Pricing, Funding, Billing
What is Interchange Plus Pricing?
Merchant accounts that operate on an interchange plus pricing structure may sound more intimidating, but they’re actually much more transparent. On an interchange plus pricing structure, merchants pay the exact interchange fee in addition to a flat markup to their merchant service provider.
When will I receive my funds?
The standard timeframe for money processed through your merchant account to be deposited directly into your business checking account is 48 hours. We also offer a Next Day finding option for select approved merchants. Please contact your service representative for more details and to see if you qualify.
How are monthly fees billed?
The monthly fees are debited between the 1st and the 5th day of the month, and will include fees that occurred in the month prior. For example, June’s statement fees will be debited between July 1st -5th.
What steps can be taken to help prevent fraud on my merchant account?
For security and fraud control purposes, we evaluate merchant processing trends. If a sale is well over the projected average ticket amount, or the occasional high ticket amount, our risk department may call to verify the sale’s legitimacy. We also monitor and flag refunds that are greater than accumulated purchases for a cardholder, as well as monitor for potential duplicate transactions
What is PCI DSS?
PCI DSS stands for Payment Card Industry Data Security Standard. This standard (commonly known as ‘PCI’) represents a common set of security due diligence practices that help ensure the safe handling of payment card data. Created by the five major card companies (American Express, JCB, MasterCard and Visa), this standard comprises 12 distinct requirements that are designed to:
- Build and maintain a secure network
- Maintain a vulnerability management program
- Regularly monitor and test your IT infrastructure
- Protect (cardholder) data in transit or at rest
- Implement strong access control measures
- Maintain an information security policy.
What happens if I need technical support after regular business hours?
We have 24hour technical support for all of our merchant accounts, including weekends and holidays. If you are unable to process, or need immediate assistance, you can contact us directly at 877-455-7482.
About EMV / Chip Cards
What is an EMV/Chip Card?
EMV (Europay, MasterCard, Visa) cards are credit and debit cards that include a microchip that’s visible on the front of the card, typically in the left hand corner. The EMV or “chip” cards provide additional security to consumers.
How do consumers use chip cards?
In face-to-face transactions, consumers insert the chip card into a specially designed payment terminal/card reader that reads the chip card. The reading device confirms the security of the card and transaction, which takes a few seconds longer than traditional “swipe-based” transactions. In telephone- or internet-based transactions, consumers would still type in their credit card numbers and other relevant data.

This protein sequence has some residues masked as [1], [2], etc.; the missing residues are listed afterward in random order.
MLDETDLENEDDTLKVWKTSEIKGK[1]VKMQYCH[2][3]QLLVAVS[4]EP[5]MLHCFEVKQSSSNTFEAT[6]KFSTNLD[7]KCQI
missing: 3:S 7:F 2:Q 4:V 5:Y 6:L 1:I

Most chip cards in the U.S. include both a chip and a magnetic stripe (on the back of the card), and most card reading devices accept both methods. If a merchant doesn’t yet accept chip cards, consumers can still swipe their cards. As more merchants install chip reading terminals, magnetic stripes could eventually be phased out.
In the future, chip cards may be accepted at contactless terminals, where consumers will be able to pay just by tapping their card against the payment terminal.
How do chip cards protect your information?
Chips are more secure than the magnetic stripes on credit cards. The chips generate unique transaction codes that are used to verify the cards’ authenticity. The transaction codes cannot be duplicated by hackers (unlike old credit card magnetic stripes), so even if hackers were to steal payment information, the information would be virtually worthless. If someone attempted to clone a chip card, any charges they tried to make would be denied.
Keep in mind that the true security of a chip card is only effective when the card is inserted (i.e. “dipped”) into a card reader, rather than being swiped.
Why are we switching to EMV/Chip cards?
Outside of the U.S., chip cards have been in use for about a decade. With credit card fraud an international concern, the credit card networks want to implement more secure payment processing technologies to protect both merchants and consumers.
Chip + Signature vs. Chip + PIN Cards
Chip cards are identified as either “chip and signature” or “chip and PIN.” With chip and signature card, consumers must provide a physical or electronic signature when they use their card in a face-to-face transaction. Most of the chip cards used in the U.S. feature chip and signature capabilities.
With chip and PIN, consumers enter a unique PIN number to complete their transactions, which is similar to making debit card purchases. In Europe, chip and PIN cards are more common, and many payment terminals do not accept chip and signature cards.